Meanwhile, a friend urged me to call a husband-and-wife team of cranial osteopaths. Their willingness to visit me contrasted with my doctor’s phone diagnosis and confirmed my faith in holistic medicine. The couple appeared to be affable, down-to-earth and, above all, effective. On the first visit, as on all later ones, it was the man who took the lead, applying gentle pressure to various points of my body and rebalancing my energies. His wife, who was heavily pregnant, lent advice and the occasional hand. At the end of the initial treatment the pain had dwindled and I felt full of hope.

Source - Times

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Friday, June 30, 2006

Coffee may reduce liver disease

Drinking coffee could reduce the risk of alcohol-related liver disease.

A US study of 125,580 men and women over 20 years found a 22% reduced risk of developing alcoholic cirrhosis for each cup of coffee drank per day.

But tea was not associated with a reduced risk, indicating caffeine may not be the link, the study in Archives of Internal Medicine concluded.

Experts warned that even if coffee was protective, reducing alcohol intake was the only way to avoid liver damage.

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Saturday, December 31, 2005

Alcohol's health benefits doubted

Any heart gains from drinking alcohol in moderation are likely outweighed by the harm, say researchers.

The findings in The Lancet suggest that drinking a glass or two of wine a day may not be such a good idea.

Although past research suggests some heart benefits, the New Zealand team says the studies were flawed.

Indeed, there is more evidence that heavier drinking provides the most heart protection - alcoholics have relatively 'clean' arteries - they say.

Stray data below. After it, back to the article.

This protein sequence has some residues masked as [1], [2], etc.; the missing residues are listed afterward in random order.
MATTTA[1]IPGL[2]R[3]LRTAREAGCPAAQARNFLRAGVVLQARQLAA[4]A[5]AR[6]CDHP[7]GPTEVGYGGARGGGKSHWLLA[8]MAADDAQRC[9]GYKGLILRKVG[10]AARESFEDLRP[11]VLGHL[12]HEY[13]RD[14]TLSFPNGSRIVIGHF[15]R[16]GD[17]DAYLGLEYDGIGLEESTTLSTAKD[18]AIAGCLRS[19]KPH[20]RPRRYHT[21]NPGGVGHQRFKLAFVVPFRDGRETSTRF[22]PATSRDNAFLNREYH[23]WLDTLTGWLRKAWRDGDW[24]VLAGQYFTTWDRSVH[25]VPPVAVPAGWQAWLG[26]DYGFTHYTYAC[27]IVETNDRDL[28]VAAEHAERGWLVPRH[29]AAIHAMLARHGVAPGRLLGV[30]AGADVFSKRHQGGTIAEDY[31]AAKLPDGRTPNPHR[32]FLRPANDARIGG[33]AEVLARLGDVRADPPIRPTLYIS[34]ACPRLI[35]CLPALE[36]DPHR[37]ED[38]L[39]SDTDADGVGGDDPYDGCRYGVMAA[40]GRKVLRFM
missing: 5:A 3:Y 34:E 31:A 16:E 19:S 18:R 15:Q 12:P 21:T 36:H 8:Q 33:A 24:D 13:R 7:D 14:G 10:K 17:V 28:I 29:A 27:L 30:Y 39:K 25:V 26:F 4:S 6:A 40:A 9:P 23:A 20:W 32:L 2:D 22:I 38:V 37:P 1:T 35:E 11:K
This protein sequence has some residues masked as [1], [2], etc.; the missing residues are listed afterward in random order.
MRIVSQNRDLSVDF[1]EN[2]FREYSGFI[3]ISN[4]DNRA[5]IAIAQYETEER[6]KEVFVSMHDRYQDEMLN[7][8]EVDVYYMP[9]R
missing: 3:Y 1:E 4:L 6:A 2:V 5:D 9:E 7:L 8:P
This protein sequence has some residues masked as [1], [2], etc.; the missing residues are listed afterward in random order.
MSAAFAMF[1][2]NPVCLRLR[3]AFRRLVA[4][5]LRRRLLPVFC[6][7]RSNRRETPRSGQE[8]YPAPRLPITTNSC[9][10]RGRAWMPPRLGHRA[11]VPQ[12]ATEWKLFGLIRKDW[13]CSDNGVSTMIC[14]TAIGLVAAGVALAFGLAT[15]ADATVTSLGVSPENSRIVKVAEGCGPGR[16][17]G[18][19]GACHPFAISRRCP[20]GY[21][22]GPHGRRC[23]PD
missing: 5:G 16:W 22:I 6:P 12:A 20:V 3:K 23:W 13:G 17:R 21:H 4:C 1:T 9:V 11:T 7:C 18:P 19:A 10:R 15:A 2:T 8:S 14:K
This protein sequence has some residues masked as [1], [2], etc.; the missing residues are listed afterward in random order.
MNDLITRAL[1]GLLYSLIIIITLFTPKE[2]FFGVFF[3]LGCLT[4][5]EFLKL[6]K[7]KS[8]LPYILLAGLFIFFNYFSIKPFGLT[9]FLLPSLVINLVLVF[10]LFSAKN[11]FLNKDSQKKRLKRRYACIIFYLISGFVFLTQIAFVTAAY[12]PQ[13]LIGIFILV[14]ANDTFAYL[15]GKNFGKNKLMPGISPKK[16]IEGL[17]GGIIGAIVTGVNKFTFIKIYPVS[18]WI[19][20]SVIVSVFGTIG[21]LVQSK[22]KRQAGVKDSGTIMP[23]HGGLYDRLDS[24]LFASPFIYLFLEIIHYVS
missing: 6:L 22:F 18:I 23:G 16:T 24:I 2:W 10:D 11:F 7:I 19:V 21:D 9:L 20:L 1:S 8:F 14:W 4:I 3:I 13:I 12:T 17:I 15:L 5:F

Source - BBC News

Now that is what I call bad news!

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Tuesday, March 08, 2005

A herb in the balance

Two years ago, the UK government banned kava, a herbal remedy for treating anxiety. A suspicion had emerged that it might cause liver damage. The ban incensed proponents, some of whom decided to take the government to court over the matter. Now the Medicines and Healthcare products Regulatory Agency (MHRA) is reconsidering the decision; the organisation has recently invited interested parties to submit new evidence.

Kava is a plant (Piper methysticum) from the South Sea, where it has been used as a medicine for centuries. Rigorous clinical trials over the past two decades have demonstrated that it is effective in reducing anxiety. Kava therefore had become very popular. But the "kava-boom" came to a halt when cases of severe liver problems emerged. Eighty-four cases have now been associated with kava worldwide. Nine patients have suffered irreversible liver failure, and six individuals have died. None the less, proponents, including those organised in the International Kava Executive Council, insist that the evidence is inconclusive, pointing out that such adverse effects are extremely rare - only about one case per 50 million kava users.